Seizure Triggers

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Sometimes you may become aware that specific events or circumstances can set off or “trigger” your seizures. These are usually called seizure triggers.

Triggers for seizures are not the same as the cause for your epilepsy. Some seizure triggers are listed below, where as causes of epilepsy include things such as structural damage to the brain from events like a stroke or head injury, genetics, brain infections or tumours. A lot of the time, a cause of epilepsy cannot be determined. 

Triggers differ from person to person. Identifying your seizure triggers can help you to reduce or even avoid seizures.

Some reported seizure triggers include:

  • Missed medication
  • Lack of sleep
  • Physical fatigue and exhaustion
  • Stress, excitement, emotional upset
  • Menstruation/hormonal changes
  • Illness or fever
  • Poor diet or low blood sugar
  • Flickering lights or geometric patterns
  • Other medications
  • Alcohol use
  • Illicit drugs

What are your seizure triggers?

If you’re not sure the best way to find out is to keep a diary of not only your seizures, but the circumstances around your seizures.  Note things like if you were unwell, feeling stressed, drinking alcohol, had just woken up, not slept well, or having your period.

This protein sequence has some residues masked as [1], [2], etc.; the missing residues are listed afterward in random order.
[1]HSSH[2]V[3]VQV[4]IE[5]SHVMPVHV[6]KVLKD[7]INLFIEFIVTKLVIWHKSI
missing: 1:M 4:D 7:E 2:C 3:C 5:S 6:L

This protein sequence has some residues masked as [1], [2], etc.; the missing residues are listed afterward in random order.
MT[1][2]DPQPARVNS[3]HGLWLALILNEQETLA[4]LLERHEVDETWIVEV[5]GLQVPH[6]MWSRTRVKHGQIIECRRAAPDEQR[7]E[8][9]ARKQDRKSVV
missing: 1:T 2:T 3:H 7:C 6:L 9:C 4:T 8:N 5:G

Click here to request one of our hardcopy Seizure Diaries

To help identify your seizure triggers:

  • After you have a seizure, make a note of:
    • what time of day it occurs,
    • any special circumstances surrounding it (eg sickness, menstruation, drinking alcohol, late night, forgotten medication),
    • if you were awake or asleep,
    • what you were doing and how you felt before the seizure.
  • If you notice a circumstance is happening consistently before seizures, it may be a seizure trigger for you.
  • You may notice that your seizures have a pattern or predominantly occur at similar times of the day
  • Take note of what happens around the times of your seizures, and not just when you have a seizure.

Once you have an idea what your seizure triggers might be, then you can work on reducing your exposure to these triggers, or managing them, for instance, managing stress.